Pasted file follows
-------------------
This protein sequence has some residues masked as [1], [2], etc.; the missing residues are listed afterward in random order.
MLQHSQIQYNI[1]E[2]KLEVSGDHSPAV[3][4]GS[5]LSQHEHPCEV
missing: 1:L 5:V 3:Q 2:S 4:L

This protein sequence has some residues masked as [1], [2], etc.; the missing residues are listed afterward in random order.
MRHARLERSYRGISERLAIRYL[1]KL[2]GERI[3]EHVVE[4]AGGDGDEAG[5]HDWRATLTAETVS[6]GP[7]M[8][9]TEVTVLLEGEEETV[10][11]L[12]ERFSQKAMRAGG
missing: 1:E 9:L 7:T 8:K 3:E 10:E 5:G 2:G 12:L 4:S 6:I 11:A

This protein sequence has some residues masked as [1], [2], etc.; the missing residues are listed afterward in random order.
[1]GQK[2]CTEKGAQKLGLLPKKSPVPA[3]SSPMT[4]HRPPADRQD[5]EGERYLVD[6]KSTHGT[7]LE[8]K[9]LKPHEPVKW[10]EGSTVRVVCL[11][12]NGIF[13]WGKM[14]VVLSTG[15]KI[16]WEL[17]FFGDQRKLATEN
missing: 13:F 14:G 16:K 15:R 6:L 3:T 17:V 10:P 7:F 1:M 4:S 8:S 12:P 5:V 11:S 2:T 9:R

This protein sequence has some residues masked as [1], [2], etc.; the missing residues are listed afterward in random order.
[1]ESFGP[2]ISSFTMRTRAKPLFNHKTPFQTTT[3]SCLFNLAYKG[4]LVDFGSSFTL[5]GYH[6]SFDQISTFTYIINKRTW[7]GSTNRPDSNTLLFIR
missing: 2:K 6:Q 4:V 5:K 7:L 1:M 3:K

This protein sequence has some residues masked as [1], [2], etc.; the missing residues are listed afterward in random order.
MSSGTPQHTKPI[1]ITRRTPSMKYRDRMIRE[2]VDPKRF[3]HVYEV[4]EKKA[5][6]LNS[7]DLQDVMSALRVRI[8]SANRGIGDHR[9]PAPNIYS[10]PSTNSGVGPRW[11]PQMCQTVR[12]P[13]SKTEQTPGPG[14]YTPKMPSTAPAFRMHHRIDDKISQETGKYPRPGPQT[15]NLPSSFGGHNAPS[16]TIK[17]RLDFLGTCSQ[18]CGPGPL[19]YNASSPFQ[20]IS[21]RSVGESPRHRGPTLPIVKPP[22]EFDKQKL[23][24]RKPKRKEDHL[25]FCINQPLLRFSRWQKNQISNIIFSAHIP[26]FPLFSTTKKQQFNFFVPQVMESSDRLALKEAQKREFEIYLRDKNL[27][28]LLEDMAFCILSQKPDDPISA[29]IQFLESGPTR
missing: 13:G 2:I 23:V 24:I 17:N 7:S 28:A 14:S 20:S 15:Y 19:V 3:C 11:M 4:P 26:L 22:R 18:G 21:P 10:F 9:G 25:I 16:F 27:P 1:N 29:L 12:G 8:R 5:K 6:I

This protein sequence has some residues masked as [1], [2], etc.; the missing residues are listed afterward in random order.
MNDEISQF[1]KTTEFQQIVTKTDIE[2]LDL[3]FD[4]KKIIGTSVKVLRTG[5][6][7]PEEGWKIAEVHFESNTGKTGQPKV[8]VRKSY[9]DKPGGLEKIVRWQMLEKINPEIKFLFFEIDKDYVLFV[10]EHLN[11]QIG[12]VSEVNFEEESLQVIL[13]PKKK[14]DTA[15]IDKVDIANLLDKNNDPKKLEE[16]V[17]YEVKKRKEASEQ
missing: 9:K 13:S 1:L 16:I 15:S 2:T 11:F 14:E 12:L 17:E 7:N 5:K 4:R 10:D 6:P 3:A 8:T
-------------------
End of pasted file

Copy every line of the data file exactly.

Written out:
This protein sequence has some residues masked as [1], [2], etc.; the missing residues are listed afterward in random order.
MLQHSQIQYNI[1]E[2]KLEVSGDHSPAV[3][4]GS[5]LSQHEHPCEV
missing: 1:L 5:V 3:Q 2:S 4:L

This protein sequence has some residues masked as [1], [2], etc.; the missing residues are listed afterward in random order.
MRHARLERSYRGISERLAIRYL[1]KL[2]GERI[3]EHVVE[4]AGGDGDEAG[5]HDWRATLTAETVS[6]GP[7]M[8][9]TEVTVLLEGEEETV[10][11]L[12]ERFSQKAMRAGG
missing: 1:E 9:L 7:T 8:K 3:E 10:E 5:G 2:G 12:L 4:S 6:I 11:A

This protein sequence has some residues masked as [1], [2], etc.; the missing residues are listed afterward in random order.
[1]GQK[2]CTEKGAQKLGLLPKKSPVPA[3]SSPMT[4]HRPPADRQD[5]EGERYLVD[6]KSTHGT[7]LE[8]K[9]LKPHEPVKW[10]EGSTVRVVCL[11][12]NGIF[13]WGKM[14]VVLSTG[15]KI[16]WEL[17]FFGDQRKLATEN
missing: 13:F 14:G 16:K 15:R 6:L 3:T 17:V 10:P 7:F 1:M 4:S 8:S 12:P 5:V 11:S 2:T 9:R

This protein sequence has some residues masked as [1], [2], etc.; the missing residues are listed afterward in random order.
[1]ESFGP[2]ISSFTMRTRAKPLFNHKTPFQTTT[3]SCLFNLAYKG[4]LVDFGSSFTL[5]GYH[6]SFDQISTFTYIINKRTW[7]GSTNRPDSNTLLFIR
missing: 2:K 6:Q 4:V 5:K 7:L 1:M 3:K

This protein sequence has some residues masked as [1], [2], etc.; the missing residues are listed afterward in random order.
MSSGTPQHTKPI[1]ITRRTPSMKYRDRMIRE[2]VDPKRF[3]HVYEV[4]EKKA[5][6]LNS[7]DLQDVMSALRVRI[8]SANRGIGDHR[9]PAPNIYS[10]PSTNSGVGPRW[11]PQMCQTVR[12]P[13]SKTEQTPGPG[14]YTPKMPSTAPAFRMHHRIDDKISQETGKYPRPGPQT[15]NLPSSFGGHNAPS[16]TIK[17]RLDFLGTCSQ[18]CGPGPL[19]YNASSPFQ[20]IS[21]RSVGESPRHRGPTLPIVKPP[22]EFDKQKL[23][24]RKPKRKEDHL[25]FCINQPLLRFSRWQKNQISNIIFSAHIP[26]FPLFSTTKKQQFNFFVPQVMESSDRLALKEAQKREFEIYLRDKNL[27][28]LLEDMAFCILSQKPDDPISA[29]IQFLESGPTR
missing: 13:G 2:I 23:V 24:I 17:N 7:S 28:A 14:S 20:S 15:Y 19:V 3:C 11:M 4:P 26:L 22:R 18:G 21:P 10:F 9:G 25:I 16:F 27:P 1:N 29:L 12:G 8:R 5:K 6:I

This protein sequence has some residues masked as [1], [2], etc.; the missing residues are listed afterward in random order.
MNDEISQF[1]KTTEFQQIVTKTDIE[2]LDL[3]FD[4]KKIIGTSVKVLRTG[5][6][7]PEEGWKIAEVHFESNTGKTGQPKV[8]VRKSY[9]DKPGGLEKIVRWQMLEKINPEIKFLFFEIDKDYVLFV[10]EHLN[11]QIG[12]VSEVNFEEESLQVIL[13]PKKK[14]DTA[15]IDKVDIANLLDKNNDPKKLEE[16]V[17]YEVKKRKEASEQ
missing: 9:K 13:S 1:L 16:I 15:S 2:T 11:F 14:E 12:L 17:E 7:N 5:K 4:R 10:D 6:P 3:A 8:T